Do you remember decorating items – clothes, shoes, poster boards – with puff paint back in the ‘80s? Well, as all trends do, puff ink has made a comeback and is growing in popularity in the screen printing world. Luckily (no offense to your DIY decorated Keds), these days, puff ink has a bit more sophistication and is a great option as a speciality ink.
What is Puff Ink?
As the name implies, the ink literally expands and puffs up once it’s exposed to heat. It’s created by combining regular plastisol color ink with a puff print additive. It’s first introduced to the garment through a screen applied with pressure. The more volume of ink added, the higher the puff will be. Once the design is created, it’s very important that the garment is properly cured at temperatures between 302° – 320° F. If the temperature is too hot, the puff will collapse. After it’s exposed to the high temperature, the puff ink raises above the surface adding texture and density, giving the garment almost a three-dimensional look.
Puff Pro Tip
When puff ink additive is mixed with plastisol ink, the color will be diluted, making the plastisol color more muted than it would be on it’s own. In order to achieve the specific PMS color desired, try adding an additional layer of the plastisol. That means, the first layer will be the puff mixture (about 90% puff additive with 10% plastisol ink), then, after flashing, add a second coat of the plastisol in the PMS color you want to achieve, and voila!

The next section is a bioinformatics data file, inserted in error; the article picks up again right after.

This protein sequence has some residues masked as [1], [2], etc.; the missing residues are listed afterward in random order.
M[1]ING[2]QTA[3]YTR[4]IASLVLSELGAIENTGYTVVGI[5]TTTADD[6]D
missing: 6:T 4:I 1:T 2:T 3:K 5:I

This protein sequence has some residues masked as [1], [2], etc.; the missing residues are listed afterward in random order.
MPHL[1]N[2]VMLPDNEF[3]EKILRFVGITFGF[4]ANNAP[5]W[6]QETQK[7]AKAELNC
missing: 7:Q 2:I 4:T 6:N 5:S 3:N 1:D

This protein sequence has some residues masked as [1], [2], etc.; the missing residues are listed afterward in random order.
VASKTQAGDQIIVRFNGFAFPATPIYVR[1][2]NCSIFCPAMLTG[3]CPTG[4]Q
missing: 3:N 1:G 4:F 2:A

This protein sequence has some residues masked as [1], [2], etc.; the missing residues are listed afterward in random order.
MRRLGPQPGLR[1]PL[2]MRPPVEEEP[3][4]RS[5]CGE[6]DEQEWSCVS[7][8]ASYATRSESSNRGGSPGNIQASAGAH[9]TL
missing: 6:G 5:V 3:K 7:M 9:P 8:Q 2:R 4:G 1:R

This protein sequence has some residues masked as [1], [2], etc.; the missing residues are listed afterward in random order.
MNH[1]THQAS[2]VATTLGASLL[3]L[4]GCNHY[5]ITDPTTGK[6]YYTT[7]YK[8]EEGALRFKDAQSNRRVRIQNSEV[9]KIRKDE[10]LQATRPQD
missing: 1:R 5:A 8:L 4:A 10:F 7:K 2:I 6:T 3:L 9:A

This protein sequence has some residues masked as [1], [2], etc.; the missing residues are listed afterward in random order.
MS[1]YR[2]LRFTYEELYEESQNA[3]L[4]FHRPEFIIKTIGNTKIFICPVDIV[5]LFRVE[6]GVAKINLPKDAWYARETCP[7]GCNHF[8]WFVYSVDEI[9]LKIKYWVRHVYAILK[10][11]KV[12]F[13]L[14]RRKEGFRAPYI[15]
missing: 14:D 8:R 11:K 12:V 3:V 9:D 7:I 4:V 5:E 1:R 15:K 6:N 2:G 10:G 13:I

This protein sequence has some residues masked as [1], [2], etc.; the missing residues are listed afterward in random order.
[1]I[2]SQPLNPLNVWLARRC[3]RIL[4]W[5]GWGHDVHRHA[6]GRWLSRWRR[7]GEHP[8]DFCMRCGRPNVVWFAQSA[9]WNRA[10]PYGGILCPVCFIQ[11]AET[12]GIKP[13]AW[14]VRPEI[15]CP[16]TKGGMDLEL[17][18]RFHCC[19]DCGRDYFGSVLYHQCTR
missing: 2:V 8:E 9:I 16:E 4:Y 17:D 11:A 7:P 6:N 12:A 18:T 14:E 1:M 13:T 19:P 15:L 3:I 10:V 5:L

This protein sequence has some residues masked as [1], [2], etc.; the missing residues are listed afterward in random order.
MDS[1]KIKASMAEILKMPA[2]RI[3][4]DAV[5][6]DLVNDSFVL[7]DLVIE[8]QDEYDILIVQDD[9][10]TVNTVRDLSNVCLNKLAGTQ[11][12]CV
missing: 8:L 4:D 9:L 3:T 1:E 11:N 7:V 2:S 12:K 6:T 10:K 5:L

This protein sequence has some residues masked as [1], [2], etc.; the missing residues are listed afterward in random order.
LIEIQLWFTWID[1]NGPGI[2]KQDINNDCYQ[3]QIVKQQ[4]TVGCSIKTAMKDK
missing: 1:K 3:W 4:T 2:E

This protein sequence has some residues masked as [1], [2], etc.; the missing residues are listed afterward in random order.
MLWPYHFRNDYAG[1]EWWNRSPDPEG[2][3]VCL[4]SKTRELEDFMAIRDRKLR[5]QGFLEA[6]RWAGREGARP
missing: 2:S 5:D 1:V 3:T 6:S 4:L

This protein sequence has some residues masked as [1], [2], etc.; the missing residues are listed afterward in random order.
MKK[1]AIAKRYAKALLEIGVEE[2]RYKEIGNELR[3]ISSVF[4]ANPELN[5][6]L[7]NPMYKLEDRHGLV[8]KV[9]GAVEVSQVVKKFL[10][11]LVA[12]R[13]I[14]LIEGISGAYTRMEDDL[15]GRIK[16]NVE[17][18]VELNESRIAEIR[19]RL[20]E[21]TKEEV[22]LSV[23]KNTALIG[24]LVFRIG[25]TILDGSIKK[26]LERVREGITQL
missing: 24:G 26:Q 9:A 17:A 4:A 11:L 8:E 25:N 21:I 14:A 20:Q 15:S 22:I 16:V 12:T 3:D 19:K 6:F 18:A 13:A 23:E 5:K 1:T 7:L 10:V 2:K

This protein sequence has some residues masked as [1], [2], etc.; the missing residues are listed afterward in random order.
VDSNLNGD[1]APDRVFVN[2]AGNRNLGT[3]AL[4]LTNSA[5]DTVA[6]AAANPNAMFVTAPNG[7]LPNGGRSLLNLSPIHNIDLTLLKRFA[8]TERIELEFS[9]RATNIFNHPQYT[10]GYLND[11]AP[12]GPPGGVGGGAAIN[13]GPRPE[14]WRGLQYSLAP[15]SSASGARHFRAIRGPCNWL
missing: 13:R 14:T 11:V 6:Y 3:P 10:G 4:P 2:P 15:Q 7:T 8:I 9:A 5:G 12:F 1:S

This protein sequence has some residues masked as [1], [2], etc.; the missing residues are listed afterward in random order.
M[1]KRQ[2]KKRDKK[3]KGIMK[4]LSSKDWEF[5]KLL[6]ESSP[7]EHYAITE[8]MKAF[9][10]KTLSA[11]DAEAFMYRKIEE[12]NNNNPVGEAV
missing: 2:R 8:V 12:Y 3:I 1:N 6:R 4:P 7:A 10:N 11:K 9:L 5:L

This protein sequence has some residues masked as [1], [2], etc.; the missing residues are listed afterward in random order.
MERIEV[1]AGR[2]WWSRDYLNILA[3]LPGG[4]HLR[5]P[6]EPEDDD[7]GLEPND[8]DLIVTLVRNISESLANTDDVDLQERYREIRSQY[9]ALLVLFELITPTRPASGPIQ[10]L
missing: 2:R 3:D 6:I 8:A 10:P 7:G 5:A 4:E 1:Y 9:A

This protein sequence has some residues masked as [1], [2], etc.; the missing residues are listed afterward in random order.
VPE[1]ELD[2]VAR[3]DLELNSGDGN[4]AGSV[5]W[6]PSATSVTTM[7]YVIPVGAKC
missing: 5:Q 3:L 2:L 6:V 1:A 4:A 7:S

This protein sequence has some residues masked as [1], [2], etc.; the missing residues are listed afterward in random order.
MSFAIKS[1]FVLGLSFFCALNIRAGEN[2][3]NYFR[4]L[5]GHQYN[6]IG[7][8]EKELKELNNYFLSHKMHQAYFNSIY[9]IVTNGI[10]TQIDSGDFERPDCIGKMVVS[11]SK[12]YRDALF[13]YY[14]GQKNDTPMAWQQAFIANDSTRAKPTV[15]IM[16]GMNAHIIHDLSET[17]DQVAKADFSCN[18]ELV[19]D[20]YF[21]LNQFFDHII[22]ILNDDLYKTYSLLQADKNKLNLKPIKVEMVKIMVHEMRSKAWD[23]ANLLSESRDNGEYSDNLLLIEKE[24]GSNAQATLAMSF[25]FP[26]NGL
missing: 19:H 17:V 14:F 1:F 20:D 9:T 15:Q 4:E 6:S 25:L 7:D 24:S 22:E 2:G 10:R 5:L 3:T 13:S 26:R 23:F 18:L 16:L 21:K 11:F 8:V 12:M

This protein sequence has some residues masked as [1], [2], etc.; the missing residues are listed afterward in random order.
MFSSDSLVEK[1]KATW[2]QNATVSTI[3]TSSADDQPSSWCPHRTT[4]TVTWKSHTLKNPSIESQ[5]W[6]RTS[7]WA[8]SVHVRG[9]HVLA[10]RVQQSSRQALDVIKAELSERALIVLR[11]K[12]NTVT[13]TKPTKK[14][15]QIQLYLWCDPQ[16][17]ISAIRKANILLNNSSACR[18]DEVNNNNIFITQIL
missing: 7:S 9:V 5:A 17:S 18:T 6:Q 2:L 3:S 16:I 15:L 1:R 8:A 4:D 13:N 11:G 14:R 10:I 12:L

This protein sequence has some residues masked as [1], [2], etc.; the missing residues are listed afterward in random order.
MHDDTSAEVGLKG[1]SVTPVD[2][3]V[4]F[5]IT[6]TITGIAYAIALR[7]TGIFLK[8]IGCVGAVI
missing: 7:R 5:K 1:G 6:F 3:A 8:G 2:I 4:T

Incorporating Puff Ink into your Designs
Since the ink remains flat on the garment, like any regular plastisol ink before it’s exposed to heat, there’s room for experimentation and creativity when using it, and we think it’s a great way to add effect! A great example of this is to add puff ink as a single-color texture. This will bring a bit of intrigue and attention to a flat design. During a recent visit to Deluxe Screen Printing in Los Angeles, we tried pairing puff elements with both a black and white design as well as a multi-color print. Both turned out awesome, which you can see in the video above! You could also use the specialty ink as a raised keyline around text or as a gradient.
If you have any other ideas for how to incorporate puff ink elements, let us know in the comment section of our video here, and don’t forget to subscribe to our YouTube channel for more content like this!